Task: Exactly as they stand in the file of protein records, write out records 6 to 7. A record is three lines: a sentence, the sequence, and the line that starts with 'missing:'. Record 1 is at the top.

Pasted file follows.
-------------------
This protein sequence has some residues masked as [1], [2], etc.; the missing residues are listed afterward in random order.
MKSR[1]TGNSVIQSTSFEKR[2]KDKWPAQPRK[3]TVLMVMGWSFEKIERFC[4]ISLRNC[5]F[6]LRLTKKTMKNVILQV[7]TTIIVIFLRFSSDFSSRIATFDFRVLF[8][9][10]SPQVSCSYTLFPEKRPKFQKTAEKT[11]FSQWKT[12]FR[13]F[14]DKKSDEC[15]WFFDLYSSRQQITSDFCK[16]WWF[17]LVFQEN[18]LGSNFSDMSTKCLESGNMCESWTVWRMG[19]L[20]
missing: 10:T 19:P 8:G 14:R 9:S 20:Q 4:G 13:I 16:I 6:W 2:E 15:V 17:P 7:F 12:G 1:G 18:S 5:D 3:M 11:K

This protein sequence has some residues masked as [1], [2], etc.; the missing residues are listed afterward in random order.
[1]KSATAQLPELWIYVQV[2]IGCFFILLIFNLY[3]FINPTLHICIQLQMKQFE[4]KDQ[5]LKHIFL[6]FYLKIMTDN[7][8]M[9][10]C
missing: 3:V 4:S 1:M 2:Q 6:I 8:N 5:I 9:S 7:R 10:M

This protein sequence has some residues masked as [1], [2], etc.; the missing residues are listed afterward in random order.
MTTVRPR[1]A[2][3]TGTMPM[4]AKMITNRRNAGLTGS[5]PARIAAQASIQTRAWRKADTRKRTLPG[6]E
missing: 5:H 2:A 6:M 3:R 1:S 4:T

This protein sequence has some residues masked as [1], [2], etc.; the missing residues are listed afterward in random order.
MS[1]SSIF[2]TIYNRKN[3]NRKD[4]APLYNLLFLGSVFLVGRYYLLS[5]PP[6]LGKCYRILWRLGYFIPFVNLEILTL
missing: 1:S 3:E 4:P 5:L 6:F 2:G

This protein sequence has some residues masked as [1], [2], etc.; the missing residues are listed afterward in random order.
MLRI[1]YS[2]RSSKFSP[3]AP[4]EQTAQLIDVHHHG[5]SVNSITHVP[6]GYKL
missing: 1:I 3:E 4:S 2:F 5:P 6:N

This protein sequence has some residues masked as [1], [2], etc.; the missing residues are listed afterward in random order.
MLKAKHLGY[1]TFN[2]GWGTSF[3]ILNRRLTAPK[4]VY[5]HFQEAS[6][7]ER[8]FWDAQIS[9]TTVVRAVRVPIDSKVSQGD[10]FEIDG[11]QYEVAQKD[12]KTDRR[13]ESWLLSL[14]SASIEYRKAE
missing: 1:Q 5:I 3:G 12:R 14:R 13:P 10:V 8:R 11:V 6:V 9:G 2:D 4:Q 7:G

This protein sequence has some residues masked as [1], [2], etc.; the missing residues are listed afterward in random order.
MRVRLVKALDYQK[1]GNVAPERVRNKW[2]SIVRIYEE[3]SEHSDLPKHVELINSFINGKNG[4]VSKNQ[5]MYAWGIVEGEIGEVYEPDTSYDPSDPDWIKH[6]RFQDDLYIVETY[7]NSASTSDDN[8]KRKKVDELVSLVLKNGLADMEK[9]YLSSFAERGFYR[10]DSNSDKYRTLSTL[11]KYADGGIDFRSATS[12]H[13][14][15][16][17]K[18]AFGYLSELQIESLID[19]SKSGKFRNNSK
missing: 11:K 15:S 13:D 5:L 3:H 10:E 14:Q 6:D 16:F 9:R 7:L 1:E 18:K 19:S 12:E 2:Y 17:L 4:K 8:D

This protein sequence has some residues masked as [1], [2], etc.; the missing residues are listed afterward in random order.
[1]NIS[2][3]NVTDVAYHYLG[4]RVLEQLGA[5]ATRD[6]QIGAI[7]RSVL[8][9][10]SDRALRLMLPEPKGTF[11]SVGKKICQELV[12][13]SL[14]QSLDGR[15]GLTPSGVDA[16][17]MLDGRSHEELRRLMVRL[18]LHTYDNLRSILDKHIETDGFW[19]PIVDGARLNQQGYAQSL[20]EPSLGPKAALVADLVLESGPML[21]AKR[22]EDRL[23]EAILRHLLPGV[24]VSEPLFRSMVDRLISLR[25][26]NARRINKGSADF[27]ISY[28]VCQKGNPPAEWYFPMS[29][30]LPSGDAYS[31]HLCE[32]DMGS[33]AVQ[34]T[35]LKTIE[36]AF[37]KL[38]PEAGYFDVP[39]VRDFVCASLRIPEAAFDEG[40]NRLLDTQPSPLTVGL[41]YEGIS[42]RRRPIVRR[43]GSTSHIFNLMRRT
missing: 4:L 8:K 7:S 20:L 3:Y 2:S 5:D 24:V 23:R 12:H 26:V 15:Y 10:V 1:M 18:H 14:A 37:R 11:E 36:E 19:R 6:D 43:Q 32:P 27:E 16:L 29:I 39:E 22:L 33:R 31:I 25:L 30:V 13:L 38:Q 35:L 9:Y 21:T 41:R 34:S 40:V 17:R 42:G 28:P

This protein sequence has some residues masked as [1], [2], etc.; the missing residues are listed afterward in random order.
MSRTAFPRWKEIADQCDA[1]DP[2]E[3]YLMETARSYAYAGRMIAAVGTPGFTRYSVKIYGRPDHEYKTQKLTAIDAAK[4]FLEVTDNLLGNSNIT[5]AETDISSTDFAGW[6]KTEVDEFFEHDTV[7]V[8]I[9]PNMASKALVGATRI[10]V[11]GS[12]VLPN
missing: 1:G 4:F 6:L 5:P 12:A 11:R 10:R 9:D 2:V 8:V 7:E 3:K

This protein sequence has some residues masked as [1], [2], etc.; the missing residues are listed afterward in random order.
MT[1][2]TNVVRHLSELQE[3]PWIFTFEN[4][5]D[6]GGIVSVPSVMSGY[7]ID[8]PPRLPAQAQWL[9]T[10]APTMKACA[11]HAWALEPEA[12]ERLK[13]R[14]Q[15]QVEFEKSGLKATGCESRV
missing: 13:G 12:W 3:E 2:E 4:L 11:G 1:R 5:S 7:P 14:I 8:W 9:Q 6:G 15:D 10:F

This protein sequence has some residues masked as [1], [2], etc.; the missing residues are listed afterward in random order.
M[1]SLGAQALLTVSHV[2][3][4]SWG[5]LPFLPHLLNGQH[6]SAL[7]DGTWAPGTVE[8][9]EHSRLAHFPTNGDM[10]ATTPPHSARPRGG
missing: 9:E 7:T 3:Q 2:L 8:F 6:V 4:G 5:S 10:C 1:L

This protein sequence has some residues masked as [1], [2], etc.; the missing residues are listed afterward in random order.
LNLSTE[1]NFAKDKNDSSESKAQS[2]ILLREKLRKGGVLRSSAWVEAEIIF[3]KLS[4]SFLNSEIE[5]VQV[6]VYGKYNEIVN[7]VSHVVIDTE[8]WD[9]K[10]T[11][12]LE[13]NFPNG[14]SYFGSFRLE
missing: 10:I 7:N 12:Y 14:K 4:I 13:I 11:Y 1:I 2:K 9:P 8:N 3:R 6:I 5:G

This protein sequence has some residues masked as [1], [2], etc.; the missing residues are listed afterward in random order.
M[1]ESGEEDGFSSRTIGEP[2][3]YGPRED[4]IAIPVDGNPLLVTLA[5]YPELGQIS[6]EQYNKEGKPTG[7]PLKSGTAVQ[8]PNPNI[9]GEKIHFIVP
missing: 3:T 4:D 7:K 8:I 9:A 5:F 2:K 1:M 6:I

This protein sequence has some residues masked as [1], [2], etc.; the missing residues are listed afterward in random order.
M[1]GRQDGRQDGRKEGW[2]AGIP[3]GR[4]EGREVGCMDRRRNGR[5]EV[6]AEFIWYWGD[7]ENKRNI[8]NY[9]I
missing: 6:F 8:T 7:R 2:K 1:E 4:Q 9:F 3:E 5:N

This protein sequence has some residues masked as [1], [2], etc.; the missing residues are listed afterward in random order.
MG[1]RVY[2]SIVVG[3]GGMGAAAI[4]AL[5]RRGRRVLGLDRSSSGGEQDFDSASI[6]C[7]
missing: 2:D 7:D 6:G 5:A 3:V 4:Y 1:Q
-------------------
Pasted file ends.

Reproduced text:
This protein sequence has some residues masked as [1], [2], etc.; the missing residues are listed afterward in random order.
MLKAKHLGY[1]TFN[2]GWGTSF[3]ILNRRLTAPK[4]VY[5]HFQEAS[6][7]ER[8]FWDAQIS[9]TTVVRAVRVPIDSKVSQGD[10]FEIDG[11]QYEVAQKD[12]KTDRR[13]ESWLLSL[14]SASIEYRKAE
missing: 1:Q 5:I 3:G 12:R 14:R 13:P 10:V 8:R 11:V 6:V 9:G 2:D 4:Q 7:G

This protein sequence has some residues masked as [1], [2], etc.; the missing residues are listed afterward in random order.
MRVRLVKALDYQK[1]GNVAPERVRNKW[2]SIVRIYEE[3]SEHSDLPKHVELINSFINGKNG[4]VSKNQ[5]MYAWGIVEGEIGEVYEPDTSYDPSDPDWIKH[6]RFQDDLYIVETY[7]NSASTSDDN[8]KRKKVDELVSLVLKNGLADMEK[9]YLSSFAERGFYR[10]DSNSDKYRTLSTL[11]KYADGGIDFRSATS[12]H[13][14][15][16][17]K[18]AFGYLSELQIESLID[19]SKSGKFRNNSK
missing: 11:K 15:S 13:D 5:L 3:H 10:E 14:Q 6:D 16:F 9:R 7:L 1:E 18:K 19:S 12:E 2:Y 17:L 4:K 8:D